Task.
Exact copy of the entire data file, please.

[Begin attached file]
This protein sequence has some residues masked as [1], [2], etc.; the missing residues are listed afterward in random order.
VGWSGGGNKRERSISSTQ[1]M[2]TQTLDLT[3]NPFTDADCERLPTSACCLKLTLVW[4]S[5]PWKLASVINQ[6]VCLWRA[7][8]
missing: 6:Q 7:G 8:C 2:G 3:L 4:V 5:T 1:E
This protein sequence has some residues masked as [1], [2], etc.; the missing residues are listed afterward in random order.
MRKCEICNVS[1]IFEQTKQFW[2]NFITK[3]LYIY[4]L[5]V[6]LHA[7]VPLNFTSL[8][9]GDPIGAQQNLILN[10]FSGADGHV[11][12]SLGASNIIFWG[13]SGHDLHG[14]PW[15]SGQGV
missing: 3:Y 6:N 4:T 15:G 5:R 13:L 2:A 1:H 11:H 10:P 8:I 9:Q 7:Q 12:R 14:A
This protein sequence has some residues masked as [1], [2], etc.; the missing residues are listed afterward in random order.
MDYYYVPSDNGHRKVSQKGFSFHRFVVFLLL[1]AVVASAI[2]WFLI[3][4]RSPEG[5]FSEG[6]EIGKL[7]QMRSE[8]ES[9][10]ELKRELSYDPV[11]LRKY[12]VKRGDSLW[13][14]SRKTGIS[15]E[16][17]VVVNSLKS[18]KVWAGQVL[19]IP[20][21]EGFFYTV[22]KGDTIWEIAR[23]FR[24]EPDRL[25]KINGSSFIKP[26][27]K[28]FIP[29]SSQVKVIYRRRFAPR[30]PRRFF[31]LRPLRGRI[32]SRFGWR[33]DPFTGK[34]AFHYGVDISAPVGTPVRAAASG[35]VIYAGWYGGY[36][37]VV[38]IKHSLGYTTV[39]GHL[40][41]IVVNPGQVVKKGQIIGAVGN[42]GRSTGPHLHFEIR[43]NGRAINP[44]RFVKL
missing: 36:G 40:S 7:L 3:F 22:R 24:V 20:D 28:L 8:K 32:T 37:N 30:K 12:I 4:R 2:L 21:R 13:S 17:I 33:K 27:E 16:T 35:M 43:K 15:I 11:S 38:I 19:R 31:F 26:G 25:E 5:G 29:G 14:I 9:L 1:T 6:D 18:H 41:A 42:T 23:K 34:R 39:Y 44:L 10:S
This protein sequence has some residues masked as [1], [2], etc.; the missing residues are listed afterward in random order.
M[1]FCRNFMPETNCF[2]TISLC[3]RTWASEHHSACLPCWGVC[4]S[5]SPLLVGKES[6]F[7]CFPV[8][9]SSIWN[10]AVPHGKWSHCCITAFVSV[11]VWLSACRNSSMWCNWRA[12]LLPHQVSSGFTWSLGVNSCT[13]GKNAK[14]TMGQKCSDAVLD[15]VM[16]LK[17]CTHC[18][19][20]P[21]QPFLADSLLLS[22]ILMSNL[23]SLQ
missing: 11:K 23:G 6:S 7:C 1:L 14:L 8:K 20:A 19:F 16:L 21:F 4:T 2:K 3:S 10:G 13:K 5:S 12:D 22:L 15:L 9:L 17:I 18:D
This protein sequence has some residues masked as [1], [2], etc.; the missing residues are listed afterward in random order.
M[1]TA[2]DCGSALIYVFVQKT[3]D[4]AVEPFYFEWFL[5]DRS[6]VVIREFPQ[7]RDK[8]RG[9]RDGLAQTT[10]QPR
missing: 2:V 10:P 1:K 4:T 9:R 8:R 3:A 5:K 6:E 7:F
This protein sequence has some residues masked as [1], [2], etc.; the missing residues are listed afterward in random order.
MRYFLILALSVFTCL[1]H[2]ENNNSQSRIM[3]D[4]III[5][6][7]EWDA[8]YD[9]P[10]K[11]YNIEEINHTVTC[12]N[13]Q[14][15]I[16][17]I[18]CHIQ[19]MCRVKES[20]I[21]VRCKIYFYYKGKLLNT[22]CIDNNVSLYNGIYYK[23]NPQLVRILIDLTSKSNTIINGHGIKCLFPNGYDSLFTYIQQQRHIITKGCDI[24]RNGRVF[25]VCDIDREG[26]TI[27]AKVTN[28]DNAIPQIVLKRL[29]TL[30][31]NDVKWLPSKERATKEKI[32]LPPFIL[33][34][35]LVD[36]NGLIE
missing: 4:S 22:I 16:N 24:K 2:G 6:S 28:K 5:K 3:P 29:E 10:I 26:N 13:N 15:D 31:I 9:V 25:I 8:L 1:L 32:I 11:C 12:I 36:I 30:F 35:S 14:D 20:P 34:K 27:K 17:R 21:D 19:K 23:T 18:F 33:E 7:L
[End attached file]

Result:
This protein sequence has some residues masked as [1], [2], etc.; the missing residues are listed afterward in random order.
VGWSGGGNKRERSISSTQ[1]M[2]TQTLDLT[3]NPFTDADCERLPTSACCLKLTLVW[4]S[5]PWKLASVINQ[6]VCLWRA[7][8]
missing: 6:Q 7:G 8:C 2:G 3:L 4:V 5:T 1:E
This protein sequence has some residues masked as [1], [2], etc.; the missing residues are listed afterward in random order.
MRKCEICNVS[1]IFEQTKQFW[2]NFITK[3]LYIY[4]L[5]V[6]LHA[7]VPLNFTSL[8][9]GDPIGAQQNLILN[10]FSGADGHV[11][12]SLGASNIIFWG[13]SGHDLHG[14]PW[15]SGQGV
missing: 3:Y 6:N 4:T 15:G 5:R 13:L 2:A 1:H 11:H 10:P 8:I 9:Q 7:Q 12:R 14:A
This protein sequence has some residues masked as [1], [2], etc.; the missing residues are listed afterward in random order.
MDYYYVPSDNGHRKVSQKGFSFHRFVVFLLL[1]AVVASAI[2]WFLI[3][4]RSPEG[5]FSEG[6]EIGKL[7]QMRSE[8]ES[9][10]ELKRELSYDPV[11]LRKY[12]VKRGDSLW[13][14]SRKTGIS[15]E[16][17]VVVNSLKS[18]KVWAGQVL[19]IP[20][21]EGFFYTV[22]KGDTIWEIAR[23]FR[24]EPDRL[25]KINGSSFIKP[26][27]K[28]FIP[29]SSQVKVIYRRRFAPR[30]PRRFF[31]LRPLRGRI[32]SRFGWR[33]DPFTGK[34]AFHYGVDISAPVGTPVRAAASG[35]VIYAGWYGGY[36][37]VV[38]IKHSLGYTTV[39]GHL[40][41]IVVNPGQVVKKGQIIGAVGN[42]GRSTGPHLHFEIR[43]NGRAINP[44]RFVKL
missing: 36:G 40:S 7:L 3:F 22:R 24:V 20:D 28:L 8:K 32:T 37:N 30:K 12:I 4:R 2:L 21:R 13:S 17:I 33:K 27:E 16:T 35:M 43:K 15:I 11:S 38:I 19:R 31:F 26:G 25:E 5:G 29:G 14:I 9:L 1:T 6:D 18:H 41:A 42:T 23:K 34:R 39:Y 44:L 10:S
This protein sequence has some residues masked as [1], [2], etc.; the missing residues are listed afterward in random order.
M[1]FCRNFMPETNCF[2]TISLC[3]RTWASEHHSACLPCWGVC[4]S[5]SPLLVGKES[6]F[7]CFPV[8][9]SSIWN[10]AVPHGKWSHCCITAFVSV[11]VWLSACRNSSMWCNWRA[12]LLPHQVSSGFTWSLGVNSCT[13]GKNAK[14]TMGQKCSDAVLD[15]VM[16]LK[17]CTHC[18][19][20]P[21]QPFLADSLLLS[22]ILMSNL[23]SLQ
missing: 11:K 23:G 6:S 7:C 1:L 14:L 8:K 20:A 19:F 16:L 21:F 4:T 2:K 3:S 10:G 13:K 5:S 12:D 22:L 15:L 9:L 17:I 18:D
This protein sequence has some residues masked as [1], [2], etc.; the missing residues are listed afterward in random order.
M[1]TA[2]DCGSALIYVFVQKT[3]D[4]AVEPFYFEWFL[5]DRS[6]VVIREFPQ[7]RDK[8]RG[9]RDGLAQTT[10]QPR
missing: 2:V 10:P 1:K 4:T 9:R 8:R 3:A 5:K 6:E 7:F
This protein sequence has some residues masked as [1], [2], etc.; the missing residues are listed afterward in random order.
MRYFLILALSVFTCL[1]H[2]ENNNSQSRIM[3]D[4]III[5][6][7]EWDA[8]YD[9]P[10]K[11]YNIEEINHTVTC[12]N[13]Q[14][15]I[16][17]I[18]CHIQ[19]MCRVKES[20]I[21]VRCKIYFYYKGKLLNT[22]CIDNNVSLYNGIYYK[23]NPQLVRILIDLTSKSNTIINGHGIKCLFPNGYDSLFTYIQQQRHIITKGCDI[24]RNGRVF[25]VCDIDREG[26]TI[27]AKVTN[28]DNAIPQIVLKRL[29]TL[30][31]NDVKWLPSKERATKEKI[32]LPPFIL[33][34][35]LVD[36]NGLIE
missing: 4:S 22:I 16:N 24:K 2:G 6:S 28:K 5:K 3:P 29:E 10:I 26:N 13:N 15:D 31:I 9:V 25:I 8:L 1:L 32:I 11:C 12:I 36:I 30:F 35:S 14:D 20:P 34:K 27:K 17:R 21:D 19:K 23:T 18:F 33:E 7:L